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Security & Privacy by Design (S|P) Principles

The concept of building security and privacy into technology solutions both by default and by design is a basic expectation for businesses, regardless of the industry. The adoption of security and privacy principles is a crucial step in building a secure, audit-ready program.


The S|P is a set of 32 security and privacy principles that leverage the SCF's extensive cybersecurity and privacy control set. You can download the free poster by clicking the image to the right (updated for 2023).

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Security & Privacy by Design Principles.

The “S pipe P” logo is a nod to the computing definition of the | or “pipe” symbol (e.g., shift+backslash), which is a computer command line mechanism that allows the output of one process to be used as input to another process. In this way, a series of commands can be linked to more quickly and easily perform complex, multi-stage processing. Essentially, the concept is that security principles are being “piped” with privacy principles to create secure processes in an efficient manner.  

The thirty-two S|P principles cover each of the domains from the SCF:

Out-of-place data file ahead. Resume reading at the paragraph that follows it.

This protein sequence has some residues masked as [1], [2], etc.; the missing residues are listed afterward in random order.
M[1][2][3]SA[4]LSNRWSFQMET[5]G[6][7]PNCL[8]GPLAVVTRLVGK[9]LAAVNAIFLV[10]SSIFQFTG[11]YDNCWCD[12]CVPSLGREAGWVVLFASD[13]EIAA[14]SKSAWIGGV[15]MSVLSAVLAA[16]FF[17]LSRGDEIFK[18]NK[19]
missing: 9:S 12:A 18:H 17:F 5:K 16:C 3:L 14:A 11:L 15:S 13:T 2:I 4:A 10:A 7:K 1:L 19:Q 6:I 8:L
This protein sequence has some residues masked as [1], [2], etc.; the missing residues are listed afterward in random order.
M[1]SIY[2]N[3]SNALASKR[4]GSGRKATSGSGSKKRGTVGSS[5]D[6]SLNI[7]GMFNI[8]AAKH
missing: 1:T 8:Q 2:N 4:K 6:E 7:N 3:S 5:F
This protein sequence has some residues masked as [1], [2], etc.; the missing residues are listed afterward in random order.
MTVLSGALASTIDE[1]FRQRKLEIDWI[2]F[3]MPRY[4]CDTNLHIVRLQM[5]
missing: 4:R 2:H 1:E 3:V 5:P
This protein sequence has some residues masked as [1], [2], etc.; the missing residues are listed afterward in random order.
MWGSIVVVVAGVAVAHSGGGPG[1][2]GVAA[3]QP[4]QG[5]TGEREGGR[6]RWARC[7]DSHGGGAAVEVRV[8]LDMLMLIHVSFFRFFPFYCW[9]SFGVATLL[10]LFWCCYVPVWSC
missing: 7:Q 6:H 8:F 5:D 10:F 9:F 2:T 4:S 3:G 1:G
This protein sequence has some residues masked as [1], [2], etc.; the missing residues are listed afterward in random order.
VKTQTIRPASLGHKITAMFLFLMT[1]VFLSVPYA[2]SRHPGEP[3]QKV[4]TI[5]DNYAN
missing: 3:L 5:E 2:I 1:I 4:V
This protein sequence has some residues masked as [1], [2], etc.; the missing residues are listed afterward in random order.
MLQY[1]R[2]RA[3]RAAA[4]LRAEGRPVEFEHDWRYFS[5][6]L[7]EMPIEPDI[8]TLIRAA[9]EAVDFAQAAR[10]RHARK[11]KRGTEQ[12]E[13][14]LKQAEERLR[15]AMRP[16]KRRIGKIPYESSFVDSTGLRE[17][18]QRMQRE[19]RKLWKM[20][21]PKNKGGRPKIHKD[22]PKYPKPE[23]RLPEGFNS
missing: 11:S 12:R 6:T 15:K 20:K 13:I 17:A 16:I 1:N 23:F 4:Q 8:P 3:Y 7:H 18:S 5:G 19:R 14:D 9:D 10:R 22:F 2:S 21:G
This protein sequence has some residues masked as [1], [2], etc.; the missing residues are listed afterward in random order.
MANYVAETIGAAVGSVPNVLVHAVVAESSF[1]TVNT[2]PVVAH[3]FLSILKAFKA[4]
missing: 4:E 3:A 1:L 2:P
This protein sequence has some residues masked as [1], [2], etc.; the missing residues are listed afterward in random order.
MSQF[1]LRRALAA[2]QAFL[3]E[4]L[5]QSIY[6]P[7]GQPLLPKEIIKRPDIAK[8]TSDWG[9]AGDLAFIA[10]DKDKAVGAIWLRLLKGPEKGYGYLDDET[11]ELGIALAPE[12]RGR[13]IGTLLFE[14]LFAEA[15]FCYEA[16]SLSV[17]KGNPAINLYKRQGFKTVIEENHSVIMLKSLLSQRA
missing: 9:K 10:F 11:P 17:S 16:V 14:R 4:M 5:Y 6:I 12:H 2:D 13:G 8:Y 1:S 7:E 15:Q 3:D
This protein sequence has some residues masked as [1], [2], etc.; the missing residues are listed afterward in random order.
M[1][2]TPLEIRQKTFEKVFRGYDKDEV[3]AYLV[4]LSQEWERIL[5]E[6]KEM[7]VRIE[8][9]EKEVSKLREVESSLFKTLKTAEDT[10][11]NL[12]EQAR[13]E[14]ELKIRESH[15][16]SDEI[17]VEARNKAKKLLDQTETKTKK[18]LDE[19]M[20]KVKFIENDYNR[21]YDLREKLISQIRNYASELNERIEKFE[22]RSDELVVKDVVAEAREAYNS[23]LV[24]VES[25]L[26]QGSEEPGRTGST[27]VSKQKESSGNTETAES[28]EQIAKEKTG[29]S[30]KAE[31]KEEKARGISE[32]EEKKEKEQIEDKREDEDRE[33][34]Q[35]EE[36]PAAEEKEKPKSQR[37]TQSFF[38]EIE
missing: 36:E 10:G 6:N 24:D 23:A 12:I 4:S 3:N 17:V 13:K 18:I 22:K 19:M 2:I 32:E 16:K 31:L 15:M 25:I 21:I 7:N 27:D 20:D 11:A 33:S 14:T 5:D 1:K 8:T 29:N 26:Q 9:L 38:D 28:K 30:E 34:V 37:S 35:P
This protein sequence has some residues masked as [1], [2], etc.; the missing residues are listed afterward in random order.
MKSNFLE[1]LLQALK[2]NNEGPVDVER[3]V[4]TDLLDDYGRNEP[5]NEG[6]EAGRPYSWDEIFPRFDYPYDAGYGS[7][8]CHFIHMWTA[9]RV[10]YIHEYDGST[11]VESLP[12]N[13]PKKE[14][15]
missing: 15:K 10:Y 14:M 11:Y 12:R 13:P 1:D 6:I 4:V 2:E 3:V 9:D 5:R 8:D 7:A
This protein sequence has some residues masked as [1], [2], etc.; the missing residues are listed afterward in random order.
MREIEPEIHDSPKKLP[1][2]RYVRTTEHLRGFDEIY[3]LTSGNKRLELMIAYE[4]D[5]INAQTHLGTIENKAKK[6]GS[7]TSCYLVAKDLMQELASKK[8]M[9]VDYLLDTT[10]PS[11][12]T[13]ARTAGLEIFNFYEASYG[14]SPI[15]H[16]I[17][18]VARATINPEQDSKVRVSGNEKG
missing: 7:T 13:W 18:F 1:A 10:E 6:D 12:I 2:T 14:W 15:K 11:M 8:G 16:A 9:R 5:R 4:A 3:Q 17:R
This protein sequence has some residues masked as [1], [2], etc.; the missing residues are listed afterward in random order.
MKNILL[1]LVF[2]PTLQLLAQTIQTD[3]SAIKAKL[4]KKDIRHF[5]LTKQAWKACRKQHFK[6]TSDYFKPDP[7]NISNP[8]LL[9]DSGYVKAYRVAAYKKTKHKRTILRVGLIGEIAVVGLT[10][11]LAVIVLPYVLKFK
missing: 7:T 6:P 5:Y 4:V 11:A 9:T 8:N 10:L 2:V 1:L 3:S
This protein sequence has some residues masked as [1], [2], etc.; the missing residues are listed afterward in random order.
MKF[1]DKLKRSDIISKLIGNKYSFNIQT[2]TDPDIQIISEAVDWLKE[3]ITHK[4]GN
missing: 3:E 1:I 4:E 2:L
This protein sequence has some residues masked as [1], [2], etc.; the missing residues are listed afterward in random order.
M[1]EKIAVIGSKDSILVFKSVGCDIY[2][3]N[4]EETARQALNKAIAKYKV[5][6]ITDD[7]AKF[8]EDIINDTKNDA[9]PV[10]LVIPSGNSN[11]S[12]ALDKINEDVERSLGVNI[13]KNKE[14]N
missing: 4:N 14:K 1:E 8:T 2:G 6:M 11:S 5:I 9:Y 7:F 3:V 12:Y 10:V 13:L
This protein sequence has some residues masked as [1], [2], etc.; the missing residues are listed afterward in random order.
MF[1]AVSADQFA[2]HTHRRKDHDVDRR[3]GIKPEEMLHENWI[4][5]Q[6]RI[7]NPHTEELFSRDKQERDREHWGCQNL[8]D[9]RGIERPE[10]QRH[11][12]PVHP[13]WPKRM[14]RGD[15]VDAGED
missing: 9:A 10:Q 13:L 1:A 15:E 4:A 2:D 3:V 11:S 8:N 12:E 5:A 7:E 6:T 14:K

1. Security & Privacy Governance

Principle: Execute a documented, risk-based program that supports business objectives while encompassing appropriate security and privacy principles that addresses applicable statutory, regulatory and contractual obligations.


Intent: Organizations specify the development of an organization’s security and privacy programs, including criteria to measure success, to ensure ongoing leadership engagement and risk management.



2. Asset Management

Principle: Manage all technology assets from purchase through disposition, both physical and virtual, to ensure secured use, regardless of the asset’s location.


Intent: Organizations ensure technology assets are properly managed throughout the lifecycle of the asset, from procurement through disposal, ensuring only authorized devices are allowed to access the organization’s network and to protect the organization’s data that is stored, processed or transmitted on its assets.


3. Business Continuity & Disaster Recovery